In it’s May update, Microsoft addressed 51 vulnerabilities in Windows, Microsoft Office, and Visual Studio. And with three zero-day flaws to urgently address in Windows (CVE-2023-24932, CVE-2023-29325 and CVE-2023-29336), the focus this month needs to be on rapidly updating both Windows and Microsoft Office. Both platforms get our “Patch Now” recommendation.
Testing for this patch cycle must include validating Windows secure boot, remote desktop and VPN transfers, and ensuring that Microsoft Outlook handles document (RTF and DOC) files correctly. The team at Application Readiness has crafted this helpful infographic to outline the risks associated with each of the updates for this cycle.
Each month, Microsoft includes a list of known issues that relate to the operating system and platforms included in the latest updates. For May, these include:
- After installing the April and/or later updates, Windows devices with some third-party UI customization apps might not launch. Startallback and ExplorerPatcher have released a fix for these respective UI issues.
- After installing the May update on guest virtual machines (VMs) running Windows Server 2022, some versions of VMware ESXi, Windows Server 2022 might not start up. Both Microsoft and VMWare are working (together??) on a resolution.
One issue that still affects all versions of Windows 10 (as it hasfor the past three months) is that kiosk device profiles are still not signing in automatically. Microsoft is working on a fix. And for those looking for some redeeming value in gaming updates (who isn’t these days?) Red Dead Redemption 2 is now reported to be able to start up. Well done.
This month, there have not been any CVEs updated or major revisions to previous patches.
Mitigations and workarounds
Microsoft has not published any further mitigations or workarounds for this month’s patches.
Each month, the team at Readiness analyzes the latest Patch Tuesday updates and provides detailed, actionable testing guidance. The guidance is based on assessing a large application portfolio and a detailed analysis of the Microsoft patches and their potential impact on Windows and application installations.)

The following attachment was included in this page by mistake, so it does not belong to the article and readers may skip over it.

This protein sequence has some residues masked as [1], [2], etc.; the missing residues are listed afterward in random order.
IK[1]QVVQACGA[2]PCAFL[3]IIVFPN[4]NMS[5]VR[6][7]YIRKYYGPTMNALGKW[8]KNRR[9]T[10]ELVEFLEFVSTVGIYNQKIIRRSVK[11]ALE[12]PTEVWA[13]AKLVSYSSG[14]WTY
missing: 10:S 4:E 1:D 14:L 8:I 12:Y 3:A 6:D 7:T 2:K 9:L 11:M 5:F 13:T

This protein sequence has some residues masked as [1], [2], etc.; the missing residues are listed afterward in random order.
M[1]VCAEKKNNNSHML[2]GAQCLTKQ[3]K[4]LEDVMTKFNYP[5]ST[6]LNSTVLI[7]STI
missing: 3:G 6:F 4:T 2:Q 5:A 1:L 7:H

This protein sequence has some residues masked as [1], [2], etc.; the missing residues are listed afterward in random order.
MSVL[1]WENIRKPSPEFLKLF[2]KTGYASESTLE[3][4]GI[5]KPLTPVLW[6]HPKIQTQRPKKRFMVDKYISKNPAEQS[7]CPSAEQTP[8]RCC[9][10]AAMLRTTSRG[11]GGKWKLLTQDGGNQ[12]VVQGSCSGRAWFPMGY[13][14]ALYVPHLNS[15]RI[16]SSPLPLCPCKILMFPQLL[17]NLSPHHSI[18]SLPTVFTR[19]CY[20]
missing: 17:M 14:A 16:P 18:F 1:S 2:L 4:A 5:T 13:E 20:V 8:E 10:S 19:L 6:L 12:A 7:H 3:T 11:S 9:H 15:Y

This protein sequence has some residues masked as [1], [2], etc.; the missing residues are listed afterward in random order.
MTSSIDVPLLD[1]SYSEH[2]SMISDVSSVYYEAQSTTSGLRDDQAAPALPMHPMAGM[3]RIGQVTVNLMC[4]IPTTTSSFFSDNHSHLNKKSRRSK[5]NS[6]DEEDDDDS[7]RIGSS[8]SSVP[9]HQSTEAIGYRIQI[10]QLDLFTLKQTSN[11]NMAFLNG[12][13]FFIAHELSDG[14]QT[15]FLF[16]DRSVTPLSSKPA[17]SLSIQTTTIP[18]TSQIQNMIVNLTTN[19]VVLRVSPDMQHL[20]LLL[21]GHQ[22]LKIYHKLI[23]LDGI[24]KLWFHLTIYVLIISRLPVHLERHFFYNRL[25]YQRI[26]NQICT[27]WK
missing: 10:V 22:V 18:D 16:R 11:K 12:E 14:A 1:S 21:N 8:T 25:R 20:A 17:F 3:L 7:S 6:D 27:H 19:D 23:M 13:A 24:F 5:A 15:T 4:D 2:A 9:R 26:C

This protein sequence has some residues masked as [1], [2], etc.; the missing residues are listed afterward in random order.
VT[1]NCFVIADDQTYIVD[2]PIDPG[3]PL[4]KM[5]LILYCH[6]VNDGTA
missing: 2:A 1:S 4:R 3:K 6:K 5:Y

Given the large number of system-level changes included this cycle, I have broken down the testing scenarios into standard and high-risk profiles.
Microsoft made significant changes this month to the TPM Module, in particular, Secure Boot and BitLocker. The Readiness team suggests the following basic tests for this update:
- Target systems should boot as expected with both Secure Boot and BitLocker enabled.
- Systems should boot (successfully) with BitLocker enabled, and Secure Boot turned off.
- Try the following boot scenarios: USB Boot, DVD Boot, ISO Boot.
- Test your backups after you have updated the secure boot system.
- Ensure that your OS file system restores operate as expected once the update is applied.
We are unsure about the validity of recovery media once this May Patch Tuesday update has been applied. Your boot recovery media might/will fail if made on systems prior to this update. Once you have performed this update you will need to ensure full backups are completed and tested. This scenario affects both Windows 11 (22H2) desktops and Windows Server 2022.
The following changes included in this month’s update have not been raised as either high risk tweaks and do not include functional changes.
- Exercise your applications using Microsoft LDAP Connect/Bind Command. Try this using SLL and without.
- The key system file WIN32K.SYS has been updated, which may affect application menus.
- Test applications that set up or configure monitors.
- Test your VMs with Defender Application Guard installed and enabled.
- If you have deployed Microsoft QUIC, test your connectivity over a VPN to your edge servers. This should include internet surfing, email, file uploads, and video streaming.
All these testing scenarios require significant application-level testing before general deployment. Given the nature of changes included in these patches, the Readiness team recommends that you:
- Test your remote desktop and VPN Connections using SSTP.
- Test Bluetooth devices (audio and mice).
- Create, read, update, and delete files on an NFS share.